Document Type



Final Published Version

Publication Title

Forum: The Journal of Lifelong Learning in Psychiatry



Publication Date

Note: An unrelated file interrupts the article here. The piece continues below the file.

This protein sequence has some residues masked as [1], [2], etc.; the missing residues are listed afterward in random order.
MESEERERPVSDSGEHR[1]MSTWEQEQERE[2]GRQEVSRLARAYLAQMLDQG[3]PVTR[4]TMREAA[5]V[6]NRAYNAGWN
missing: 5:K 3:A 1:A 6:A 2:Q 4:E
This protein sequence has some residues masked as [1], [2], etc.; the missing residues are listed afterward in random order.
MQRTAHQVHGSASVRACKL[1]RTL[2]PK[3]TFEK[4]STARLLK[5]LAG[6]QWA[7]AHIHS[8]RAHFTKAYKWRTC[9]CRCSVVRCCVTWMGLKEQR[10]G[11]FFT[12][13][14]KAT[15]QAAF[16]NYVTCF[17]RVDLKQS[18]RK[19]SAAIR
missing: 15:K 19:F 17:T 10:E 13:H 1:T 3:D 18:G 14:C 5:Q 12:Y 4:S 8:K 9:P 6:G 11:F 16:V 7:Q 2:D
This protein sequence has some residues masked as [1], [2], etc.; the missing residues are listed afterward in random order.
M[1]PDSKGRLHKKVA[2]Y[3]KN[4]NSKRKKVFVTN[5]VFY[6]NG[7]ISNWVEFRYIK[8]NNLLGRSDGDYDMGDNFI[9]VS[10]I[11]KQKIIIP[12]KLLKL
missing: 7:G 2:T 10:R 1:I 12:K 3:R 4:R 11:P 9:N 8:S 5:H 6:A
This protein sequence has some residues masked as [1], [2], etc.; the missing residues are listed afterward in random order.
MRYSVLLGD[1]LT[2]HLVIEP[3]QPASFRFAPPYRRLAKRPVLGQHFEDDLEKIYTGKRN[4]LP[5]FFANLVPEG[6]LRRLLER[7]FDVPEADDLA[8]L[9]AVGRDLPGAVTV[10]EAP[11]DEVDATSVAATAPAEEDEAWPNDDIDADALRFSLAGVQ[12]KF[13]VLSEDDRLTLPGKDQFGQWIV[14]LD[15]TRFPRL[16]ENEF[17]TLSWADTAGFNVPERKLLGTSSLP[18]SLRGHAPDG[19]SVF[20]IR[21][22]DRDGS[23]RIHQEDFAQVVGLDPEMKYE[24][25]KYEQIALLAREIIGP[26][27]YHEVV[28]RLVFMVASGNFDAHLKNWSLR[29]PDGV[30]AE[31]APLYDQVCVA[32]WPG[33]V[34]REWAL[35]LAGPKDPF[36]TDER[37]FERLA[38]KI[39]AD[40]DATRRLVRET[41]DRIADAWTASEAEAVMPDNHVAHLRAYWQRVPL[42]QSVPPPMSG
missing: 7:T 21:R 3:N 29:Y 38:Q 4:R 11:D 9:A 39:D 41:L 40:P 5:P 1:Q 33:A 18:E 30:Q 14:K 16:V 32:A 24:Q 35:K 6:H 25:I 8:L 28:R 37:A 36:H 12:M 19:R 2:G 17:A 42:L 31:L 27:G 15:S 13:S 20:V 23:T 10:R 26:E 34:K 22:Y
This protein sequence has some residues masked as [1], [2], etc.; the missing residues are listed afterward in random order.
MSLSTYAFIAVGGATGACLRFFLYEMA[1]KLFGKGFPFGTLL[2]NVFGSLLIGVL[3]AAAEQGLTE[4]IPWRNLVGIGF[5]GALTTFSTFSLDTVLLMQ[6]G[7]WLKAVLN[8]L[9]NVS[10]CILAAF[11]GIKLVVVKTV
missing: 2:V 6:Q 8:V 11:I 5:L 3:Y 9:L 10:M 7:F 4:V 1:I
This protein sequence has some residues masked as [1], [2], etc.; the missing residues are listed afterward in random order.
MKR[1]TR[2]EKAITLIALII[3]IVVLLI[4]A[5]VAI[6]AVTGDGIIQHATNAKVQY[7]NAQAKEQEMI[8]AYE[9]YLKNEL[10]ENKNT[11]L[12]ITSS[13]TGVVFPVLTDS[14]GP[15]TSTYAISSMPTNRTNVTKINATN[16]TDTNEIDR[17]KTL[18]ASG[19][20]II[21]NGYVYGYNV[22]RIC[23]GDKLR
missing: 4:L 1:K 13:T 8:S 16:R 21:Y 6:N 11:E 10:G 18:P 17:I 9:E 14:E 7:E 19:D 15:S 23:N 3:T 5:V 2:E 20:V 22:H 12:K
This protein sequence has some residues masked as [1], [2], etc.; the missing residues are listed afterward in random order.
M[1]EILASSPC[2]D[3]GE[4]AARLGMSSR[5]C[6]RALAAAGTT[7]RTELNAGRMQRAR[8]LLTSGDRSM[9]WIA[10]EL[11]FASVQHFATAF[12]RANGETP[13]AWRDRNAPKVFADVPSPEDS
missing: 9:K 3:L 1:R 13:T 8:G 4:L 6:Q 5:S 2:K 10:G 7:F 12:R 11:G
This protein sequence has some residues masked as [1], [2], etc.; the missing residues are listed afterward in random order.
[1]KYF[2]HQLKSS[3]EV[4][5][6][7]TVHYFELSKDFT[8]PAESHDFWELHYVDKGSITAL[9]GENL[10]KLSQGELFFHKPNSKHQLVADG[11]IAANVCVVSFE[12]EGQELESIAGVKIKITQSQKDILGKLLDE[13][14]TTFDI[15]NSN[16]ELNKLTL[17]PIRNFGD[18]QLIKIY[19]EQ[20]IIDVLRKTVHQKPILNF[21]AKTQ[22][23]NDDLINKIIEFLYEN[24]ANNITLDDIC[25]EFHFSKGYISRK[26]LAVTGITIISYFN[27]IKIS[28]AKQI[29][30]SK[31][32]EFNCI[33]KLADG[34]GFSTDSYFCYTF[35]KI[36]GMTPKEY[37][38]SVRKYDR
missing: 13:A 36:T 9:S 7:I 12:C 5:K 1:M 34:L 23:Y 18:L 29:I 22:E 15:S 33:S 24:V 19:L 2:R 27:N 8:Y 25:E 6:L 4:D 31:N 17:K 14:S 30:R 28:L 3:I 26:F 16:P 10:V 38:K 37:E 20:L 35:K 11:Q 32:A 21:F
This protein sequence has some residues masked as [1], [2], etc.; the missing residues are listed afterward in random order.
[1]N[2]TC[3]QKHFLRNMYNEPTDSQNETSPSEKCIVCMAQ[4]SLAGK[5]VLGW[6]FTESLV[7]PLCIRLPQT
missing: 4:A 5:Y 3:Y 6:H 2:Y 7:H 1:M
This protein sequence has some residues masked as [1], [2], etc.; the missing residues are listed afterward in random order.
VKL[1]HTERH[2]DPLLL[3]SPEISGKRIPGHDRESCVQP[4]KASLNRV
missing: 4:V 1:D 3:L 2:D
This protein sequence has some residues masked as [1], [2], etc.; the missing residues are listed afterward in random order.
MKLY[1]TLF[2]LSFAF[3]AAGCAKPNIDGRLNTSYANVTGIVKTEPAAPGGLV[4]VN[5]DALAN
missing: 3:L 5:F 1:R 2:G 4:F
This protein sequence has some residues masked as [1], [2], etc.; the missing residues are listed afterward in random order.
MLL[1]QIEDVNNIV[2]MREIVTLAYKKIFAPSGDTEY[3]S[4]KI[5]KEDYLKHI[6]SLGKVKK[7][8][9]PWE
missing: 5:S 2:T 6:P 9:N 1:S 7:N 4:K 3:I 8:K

About 3.2 percent of the population across the globe are migrants. Today, unprecedented numbers of people are relocating in the U.S. and more than ever, psychiatrists find themselves caring for immigrant patients. International migration is a multilayered issue that often has implications for the mental health of migrants. Thus, there is an increasing interest in understanding how the different factors associated with migration processes affect the mental health outcomes of immigrants. We group these factors into three categories: immigrant process, clinical encounter, and mental health services. When possible, we incorporate a gendered and life span perspective and suggest avenues for including what we know into the care of children, adults, and elderly psychiatric patients with immigrant backgrounds. We pay special attention to the immigrant paradox literature, which explains why some immigrants are healthier when they start their journey, and why their mental health deteriorates as they live longer in the host societies. We aim at providing psychiatrists an understanding of what to ask, assess, and consider when caring for patients who are international migrants.


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